I’ve been reading the GoodHome Report, with huge interest.
This is a major new international study which has been undertaken by the Happiness Research Institute and the home improvement company Kingfisher Plc (who own B&Q). The report looks at the impact of our homes on our overall happiness and wellbeing. A key finding is that the home is significantly more important to our happiness than our income or job. Size, location and home ownership have far less impact on happiness than we think.
Meik Wiking, CEO of the Happiness Research Institute says that ‘despite the fact that most of us spend more time in our homes than anywhere else, the impact our homes have on our happiness has been relatively explored. Until now.’
I find this fascinating as I over the past ten years I have become more and more curious about this relationship we as people have with our homes. And how different that can be from one person to the next, one family to the next.
The concept of the ‘Forever Home’ has never been a favourite of mine. It’s a phrase that has been used more and more in recent years. But in my opinion, what this report refers to in terms of adaptability is so important. Homes need to be able to adapt as people, families and their circumstances change.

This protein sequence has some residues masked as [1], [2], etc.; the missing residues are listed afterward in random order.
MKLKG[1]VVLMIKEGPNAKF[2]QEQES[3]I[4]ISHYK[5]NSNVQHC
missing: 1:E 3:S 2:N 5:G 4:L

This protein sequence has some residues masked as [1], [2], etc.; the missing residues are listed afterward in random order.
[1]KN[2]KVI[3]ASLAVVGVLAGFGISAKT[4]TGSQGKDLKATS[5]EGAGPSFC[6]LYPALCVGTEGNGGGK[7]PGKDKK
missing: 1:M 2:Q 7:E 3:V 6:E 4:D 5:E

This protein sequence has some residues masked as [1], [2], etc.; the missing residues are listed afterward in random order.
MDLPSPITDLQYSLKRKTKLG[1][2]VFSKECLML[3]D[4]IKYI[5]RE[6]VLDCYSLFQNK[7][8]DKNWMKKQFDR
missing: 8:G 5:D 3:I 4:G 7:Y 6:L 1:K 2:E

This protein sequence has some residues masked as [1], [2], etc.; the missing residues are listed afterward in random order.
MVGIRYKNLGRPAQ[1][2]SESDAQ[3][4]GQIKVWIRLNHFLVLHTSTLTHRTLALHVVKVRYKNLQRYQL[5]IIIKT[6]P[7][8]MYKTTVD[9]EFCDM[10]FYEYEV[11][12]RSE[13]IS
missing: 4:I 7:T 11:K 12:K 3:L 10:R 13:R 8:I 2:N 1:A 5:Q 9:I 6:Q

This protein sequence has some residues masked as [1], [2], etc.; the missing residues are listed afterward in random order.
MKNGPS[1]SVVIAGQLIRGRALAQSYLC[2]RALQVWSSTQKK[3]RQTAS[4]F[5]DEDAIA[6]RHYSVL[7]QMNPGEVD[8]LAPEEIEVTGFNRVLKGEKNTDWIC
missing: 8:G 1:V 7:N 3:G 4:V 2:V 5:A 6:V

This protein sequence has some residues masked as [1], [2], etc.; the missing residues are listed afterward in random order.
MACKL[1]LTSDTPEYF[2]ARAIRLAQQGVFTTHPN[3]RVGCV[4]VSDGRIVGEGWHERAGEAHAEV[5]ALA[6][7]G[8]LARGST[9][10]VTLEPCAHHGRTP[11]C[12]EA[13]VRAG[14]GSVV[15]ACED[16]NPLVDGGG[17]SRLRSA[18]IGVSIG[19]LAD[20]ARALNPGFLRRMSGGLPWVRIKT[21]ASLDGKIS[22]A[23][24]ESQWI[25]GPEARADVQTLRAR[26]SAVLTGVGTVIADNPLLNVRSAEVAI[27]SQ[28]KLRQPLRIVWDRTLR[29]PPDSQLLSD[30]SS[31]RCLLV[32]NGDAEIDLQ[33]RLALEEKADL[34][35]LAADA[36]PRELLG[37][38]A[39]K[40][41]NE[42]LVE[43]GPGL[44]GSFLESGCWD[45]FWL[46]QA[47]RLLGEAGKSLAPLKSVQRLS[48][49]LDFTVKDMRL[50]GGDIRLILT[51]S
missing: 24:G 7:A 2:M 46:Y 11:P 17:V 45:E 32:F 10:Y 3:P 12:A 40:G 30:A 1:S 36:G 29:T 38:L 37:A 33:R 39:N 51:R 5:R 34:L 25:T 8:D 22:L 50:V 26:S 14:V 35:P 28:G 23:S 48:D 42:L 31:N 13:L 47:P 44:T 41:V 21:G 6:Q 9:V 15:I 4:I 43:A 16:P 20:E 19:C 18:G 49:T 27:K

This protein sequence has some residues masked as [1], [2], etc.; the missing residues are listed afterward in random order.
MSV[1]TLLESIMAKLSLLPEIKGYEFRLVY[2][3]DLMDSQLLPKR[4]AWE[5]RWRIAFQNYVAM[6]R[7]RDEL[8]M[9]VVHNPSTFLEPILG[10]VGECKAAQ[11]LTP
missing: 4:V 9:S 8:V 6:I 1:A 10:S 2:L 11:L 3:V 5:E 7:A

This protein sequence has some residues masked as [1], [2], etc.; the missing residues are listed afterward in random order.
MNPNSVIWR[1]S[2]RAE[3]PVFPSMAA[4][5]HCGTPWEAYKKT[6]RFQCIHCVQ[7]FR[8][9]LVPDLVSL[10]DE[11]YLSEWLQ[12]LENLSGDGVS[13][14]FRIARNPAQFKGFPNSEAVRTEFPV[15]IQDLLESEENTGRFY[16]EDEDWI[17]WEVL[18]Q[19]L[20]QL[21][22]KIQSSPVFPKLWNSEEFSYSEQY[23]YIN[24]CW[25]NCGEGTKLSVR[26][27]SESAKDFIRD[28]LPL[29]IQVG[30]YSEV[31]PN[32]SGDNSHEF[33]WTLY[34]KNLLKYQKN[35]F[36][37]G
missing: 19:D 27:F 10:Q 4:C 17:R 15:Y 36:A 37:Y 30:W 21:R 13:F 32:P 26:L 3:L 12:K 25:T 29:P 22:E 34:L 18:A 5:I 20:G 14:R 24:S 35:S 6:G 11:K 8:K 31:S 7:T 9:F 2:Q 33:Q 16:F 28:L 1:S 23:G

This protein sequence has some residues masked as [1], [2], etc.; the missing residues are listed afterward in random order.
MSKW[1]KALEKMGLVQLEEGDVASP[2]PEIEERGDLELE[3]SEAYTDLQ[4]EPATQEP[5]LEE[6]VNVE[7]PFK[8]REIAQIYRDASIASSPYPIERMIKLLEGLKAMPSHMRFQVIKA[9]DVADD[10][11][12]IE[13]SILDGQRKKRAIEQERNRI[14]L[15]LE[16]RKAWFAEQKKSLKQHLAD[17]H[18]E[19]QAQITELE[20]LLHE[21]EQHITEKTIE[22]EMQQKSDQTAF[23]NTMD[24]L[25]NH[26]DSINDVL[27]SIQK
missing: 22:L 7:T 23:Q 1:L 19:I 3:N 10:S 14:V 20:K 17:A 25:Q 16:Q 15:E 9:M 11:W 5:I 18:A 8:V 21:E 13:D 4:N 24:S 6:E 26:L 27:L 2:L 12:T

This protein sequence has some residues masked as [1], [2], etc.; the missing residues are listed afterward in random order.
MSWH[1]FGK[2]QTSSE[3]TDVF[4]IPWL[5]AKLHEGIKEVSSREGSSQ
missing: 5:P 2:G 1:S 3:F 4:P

A classic example from my experience working as an interior designer is meeting a family with small children wanting to make the living/dining/kitchen areas of their homes open plan so they can keep an eye on the kids wherever they are. And then the next day meeting a family with teenage kids wanting to put walls up to create separate rooms so they can watch TV in one, read in another, entertain in another and so on!
So in these types of cases I would talk to people not just about the ‘now’ but encourage them to think ahead too. And then create a solution which will be easily adaptable.
Also change is so refreshing! This quote from Valerie Laury at the beginning of the report, really struck a chord with me:
‘I was twenty. I was visiting my grandma who had just done up her living room. Standing in her new room, she had a fresh energy and brightness. Seeing her there, happy and energised, convinced me that our homes are one of the keys to happiness.’
Many times I’ve seen clients transform other areas of their lives when they improve their homes. Things they had given up on in some cases - meeting a partner, conceiving a child, or changing jobs. It’s been fascinating to see.
I love the fact that the report states that taking the time to improve your home has a positive impact on home happiness even if you don’t enjoy the process itself. Because let’s face it, the actual process of improving your home, doesn’t come without some stresses and strains for most people. There is no point in denying that bit. But if you focus on that end goal of overall happiness and wellbeing and go for it, you will be so glad you did!
And don’t forget, if you would like some inspiration to get you started, why not book into one of our workshops!